We've accounted for the architecture and performance of the AMD Radeon HD 7970, but there is one thing we haven't covered - the price. This is a key element of the graphics card battle and in the case of the HD 7970 may well be the thing that truly buries it. At approximately $791 it's, quite frankly, a ridiculously priced card.

It may well be the fastest single-GPU card currently available, but there is still little justification for the price. Apart from the fact that a chip with 4.3 billion transistors, running on a new production process, is going to be rather expensive to manufacture.

There's also the question of whether you really need the levels of graphical performance the HD 7970 offers. There are very few of out there running a monitor capable of the eye-watering resolutions of 2560 x 1600, so realistically a 1920 x 1080 resolution is going to be more likely. At that resolution the excellent $578 Nvidia GTX 580 is all the card you're going to need.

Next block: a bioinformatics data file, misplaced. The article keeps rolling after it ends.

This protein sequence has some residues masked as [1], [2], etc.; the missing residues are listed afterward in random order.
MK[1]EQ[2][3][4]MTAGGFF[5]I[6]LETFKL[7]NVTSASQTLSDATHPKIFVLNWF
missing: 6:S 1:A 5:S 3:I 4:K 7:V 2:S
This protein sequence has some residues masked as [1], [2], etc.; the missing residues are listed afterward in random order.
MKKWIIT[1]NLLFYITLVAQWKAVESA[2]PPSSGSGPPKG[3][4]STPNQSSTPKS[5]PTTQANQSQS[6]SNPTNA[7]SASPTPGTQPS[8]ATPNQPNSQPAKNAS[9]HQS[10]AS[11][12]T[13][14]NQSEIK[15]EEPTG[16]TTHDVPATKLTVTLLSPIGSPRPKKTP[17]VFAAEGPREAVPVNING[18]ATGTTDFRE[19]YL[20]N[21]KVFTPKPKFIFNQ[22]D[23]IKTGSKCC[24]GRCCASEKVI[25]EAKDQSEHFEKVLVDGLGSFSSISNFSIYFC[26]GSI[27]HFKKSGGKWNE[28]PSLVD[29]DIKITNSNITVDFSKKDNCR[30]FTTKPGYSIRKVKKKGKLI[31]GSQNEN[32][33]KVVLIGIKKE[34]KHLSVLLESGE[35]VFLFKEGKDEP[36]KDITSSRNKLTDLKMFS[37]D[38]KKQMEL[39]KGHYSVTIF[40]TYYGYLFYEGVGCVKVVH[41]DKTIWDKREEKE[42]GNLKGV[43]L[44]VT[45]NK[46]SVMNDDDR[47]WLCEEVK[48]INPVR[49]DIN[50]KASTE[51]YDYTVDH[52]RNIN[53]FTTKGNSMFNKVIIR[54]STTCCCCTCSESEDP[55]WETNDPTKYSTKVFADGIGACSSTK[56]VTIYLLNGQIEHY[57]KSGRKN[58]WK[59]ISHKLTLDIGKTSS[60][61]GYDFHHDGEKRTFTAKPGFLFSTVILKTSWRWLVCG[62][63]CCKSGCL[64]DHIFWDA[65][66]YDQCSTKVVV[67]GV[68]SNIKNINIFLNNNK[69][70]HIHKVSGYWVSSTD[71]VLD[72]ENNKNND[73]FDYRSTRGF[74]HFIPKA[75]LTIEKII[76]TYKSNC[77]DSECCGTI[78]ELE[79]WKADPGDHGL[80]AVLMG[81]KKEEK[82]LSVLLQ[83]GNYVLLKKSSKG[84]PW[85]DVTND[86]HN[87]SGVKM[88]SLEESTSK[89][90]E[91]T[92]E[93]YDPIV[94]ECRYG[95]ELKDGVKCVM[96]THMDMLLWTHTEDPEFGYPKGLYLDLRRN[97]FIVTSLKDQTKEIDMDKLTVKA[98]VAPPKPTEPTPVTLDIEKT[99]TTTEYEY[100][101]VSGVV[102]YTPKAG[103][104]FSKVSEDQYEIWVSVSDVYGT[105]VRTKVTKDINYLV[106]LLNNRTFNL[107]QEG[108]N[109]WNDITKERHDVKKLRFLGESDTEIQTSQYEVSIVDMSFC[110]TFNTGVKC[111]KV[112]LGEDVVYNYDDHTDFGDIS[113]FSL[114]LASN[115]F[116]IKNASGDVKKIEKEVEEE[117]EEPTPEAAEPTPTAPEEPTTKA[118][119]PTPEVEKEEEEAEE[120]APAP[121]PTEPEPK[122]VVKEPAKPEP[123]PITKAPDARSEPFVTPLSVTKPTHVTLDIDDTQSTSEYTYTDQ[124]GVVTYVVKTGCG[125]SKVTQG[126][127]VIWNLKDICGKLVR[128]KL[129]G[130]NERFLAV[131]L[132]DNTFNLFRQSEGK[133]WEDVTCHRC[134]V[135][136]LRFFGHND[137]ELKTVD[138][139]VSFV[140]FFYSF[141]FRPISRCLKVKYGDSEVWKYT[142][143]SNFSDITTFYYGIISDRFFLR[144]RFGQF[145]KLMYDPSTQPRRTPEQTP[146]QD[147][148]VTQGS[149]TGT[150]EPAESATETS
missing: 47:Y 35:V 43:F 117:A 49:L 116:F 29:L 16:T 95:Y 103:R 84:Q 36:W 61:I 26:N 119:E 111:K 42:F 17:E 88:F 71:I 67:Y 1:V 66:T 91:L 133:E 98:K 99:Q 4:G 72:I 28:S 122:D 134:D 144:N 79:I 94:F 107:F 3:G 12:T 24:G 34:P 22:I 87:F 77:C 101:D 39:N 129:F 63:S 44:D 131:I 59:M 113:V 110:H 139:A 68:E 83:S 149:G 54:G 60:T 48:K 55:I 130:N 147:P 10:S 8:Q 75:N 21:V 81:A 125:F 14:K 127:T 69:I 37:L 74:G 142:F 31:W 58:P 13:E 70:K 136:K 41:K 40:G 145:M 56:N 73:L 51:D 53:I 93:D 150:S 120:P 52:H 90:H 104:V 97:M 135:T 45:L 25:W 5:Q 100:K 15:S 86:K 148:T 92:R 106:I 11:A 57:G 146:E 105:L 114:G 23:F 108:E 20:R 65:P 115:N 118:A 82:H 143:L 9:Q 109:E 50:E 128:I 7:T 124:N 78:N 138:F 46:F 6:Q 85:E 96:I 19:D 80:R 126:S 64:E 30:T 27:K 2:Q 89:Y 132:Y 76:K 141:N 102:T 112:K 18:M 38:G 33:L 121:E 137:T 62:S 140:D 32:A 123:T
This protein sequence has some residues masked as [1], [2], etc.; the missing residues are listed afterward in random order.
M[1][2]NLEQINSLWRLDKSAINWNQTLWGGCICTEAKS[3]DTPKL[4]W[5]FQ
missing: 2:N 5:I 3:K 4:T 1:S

How much, we wonder, is the forthcoming dual-GPU version going to cost? $1,108? It's a shame, because if the card had come out at the same sort of price as AMD originally tagged the HD 6970 with it would have had a far better reception.

There are some good points about the HD 7970 the pricing cannot diminish however, and that's because they will be rolled out across the Tahiti line. That's the impressive ZeroCore Power tech. Being able to shut the GPU down almost completely when idle is a great feat of engineering, made doubly so when you bring in CrossFire setups.

When in CrossFire mode all the GPUs will be in use when you're gaming, but when you drop down to 2D desktop mode all GPUs bar the main card attached to the display, will shut down, fan and all.